Before he passed, Raymond Gonzales had one request for his memorial service: that his loved ones tell the truth and speak from the heart, and that’s exactly what they did Friday morning.
People of all walks of life, including educators, politicians and advocates, filled the pews at St. Francis of Assisi Parish to recognize his life work and to pay their respects to the scholar, diplomat, pioneer, coalition builder, mentor and community hero.
Those closest to Gonzales spoke of his hard work and dedication to his community. He advocated for change throughout his life as Kern County’s first Chicano state assemblyman, a U.S. diplomat, a founding member of the Latino civil rights movement, a U.S. marine, a Bakersfield College professor, and school board trustee — his proudest role throughout a lifetime of impressive public service positions.
“He learned to value faith, family and community and our democracy,” said long-time educator Steve Arvisu, who eulogized Gonzales’ life. “He applied his learnings for the common good. He stood up for those who needed a helping hand and who needed fairness in their lives,” Arvisu said.
Gonzales died Sept. 5 after battling kidney failure for several years, according to family members. He was 80.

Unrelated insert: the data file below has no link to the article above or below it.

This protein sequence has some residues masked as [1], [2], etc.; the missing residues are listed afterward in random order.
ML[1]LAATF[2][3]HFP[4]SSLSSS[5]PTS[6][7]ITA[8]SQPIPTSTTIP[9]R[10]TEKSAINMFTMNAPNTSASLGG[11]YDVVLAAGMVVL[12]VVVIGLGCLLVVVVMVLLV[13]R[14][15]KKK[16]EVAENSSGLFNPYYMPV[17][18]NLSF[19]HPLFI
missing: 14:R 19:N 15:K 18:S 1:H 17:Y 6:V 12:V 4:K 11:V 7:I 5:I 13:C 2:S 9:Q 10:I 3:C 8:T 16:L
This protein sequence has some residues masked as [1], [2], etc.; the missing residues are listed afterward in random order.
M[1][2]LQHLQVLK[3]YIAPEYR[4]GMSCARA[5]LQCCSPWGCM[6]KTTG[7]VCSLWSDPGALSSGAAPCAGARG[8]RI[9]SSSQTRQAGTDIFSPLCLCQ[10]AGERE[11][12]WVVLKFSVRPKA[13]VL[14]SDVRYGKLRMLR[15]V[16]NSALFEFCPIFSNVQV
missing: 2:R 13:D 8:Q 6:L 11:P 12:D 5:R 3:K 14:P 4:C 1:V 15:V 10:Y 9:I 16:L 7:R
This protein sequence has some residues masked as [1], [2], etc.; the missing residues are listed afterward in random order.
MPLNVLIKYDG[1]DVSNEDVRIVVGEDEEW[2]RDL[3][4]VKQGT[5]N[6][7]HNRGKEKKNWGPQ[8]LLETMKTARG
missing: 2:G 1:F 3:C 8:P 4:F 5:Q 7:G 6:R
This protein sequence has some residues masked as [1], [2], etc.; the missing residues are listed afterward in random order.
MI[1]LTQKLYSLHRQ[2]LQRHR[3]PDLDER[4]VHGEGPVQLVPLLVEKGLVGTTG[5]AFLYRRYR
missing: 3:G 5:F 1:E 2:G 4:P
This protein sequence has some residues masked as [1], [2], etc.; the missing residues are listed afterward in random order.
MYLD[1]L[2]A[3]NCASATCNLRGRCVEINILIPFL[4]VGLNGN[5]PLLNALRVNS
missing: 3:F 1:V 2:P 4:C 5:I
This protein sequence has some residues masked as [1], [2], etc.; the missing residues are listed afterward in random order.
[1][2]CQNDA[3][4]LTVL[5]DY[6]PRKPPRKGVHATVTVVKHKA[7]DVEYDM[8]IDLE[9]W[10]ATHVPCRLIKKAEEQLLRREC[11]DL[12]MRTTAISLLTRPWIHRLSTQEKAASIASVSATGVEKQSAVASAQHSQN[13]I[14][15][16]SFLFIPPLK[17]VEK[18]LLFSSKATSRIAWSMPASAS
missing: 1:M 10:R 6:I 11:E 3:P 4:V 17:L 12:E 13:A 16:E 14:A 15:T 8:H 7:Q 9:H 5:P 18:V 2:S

Those touched by Gonzales’ work agree the “Godfather of Bakersfield Chicano Movement” has left a legacy in Kern County, with a passion to better his community.
“He was a coalition builder,” said Oliver Rosales, a BC history professor. “He was involved in so many facets of civil rights — from school segregation, to women’s rights, to running for political office. He really laid the groundwork for a lot of the social justice activism that you see today.”
There are many lessons to be learned from Gonzales’ work, City Councilman Andrae Gonzales said, but there are three lessons that stuck with Andrae, who served with Raymond on the Bakersfield City School District board of trustees.
First, Raymond believed in building bridges. He knew politics could be divisive, but he believed true politics involved people coming together.
Second, he believed partaking in an elected office — which Ray considered sacred work — is a public service. He believed in term limits and thought it was important to hear new voices and new perspectives.
And third, but not least, Raymond believed relationships matter most in life.
“He made our community a better place,” Andrae said.
One lesson, however, that Raymond exemplified best was doing what was right. He was a dedicated public servant.
“He voted to do what was right — not what was popular,” said Kern County Superior Court Judge Louis Vega.
Raymond never compromised his values, said Octavio Barajas, a BC history professor. He would not allow government to alter or influence his values. He famously spurned donations from lobbyists and returned their checks during his tenure in the state assembly.
“I really look up to him for that reason,” said Barajas.
Setting aside the politics, education and activism, Gonzales always knew God was with him, said Monsignor Father Craig.
“His greatest accomplishment was he was a man of God,” Craig said. “God chose Ray to not only teach in the classroom, but to teach life.”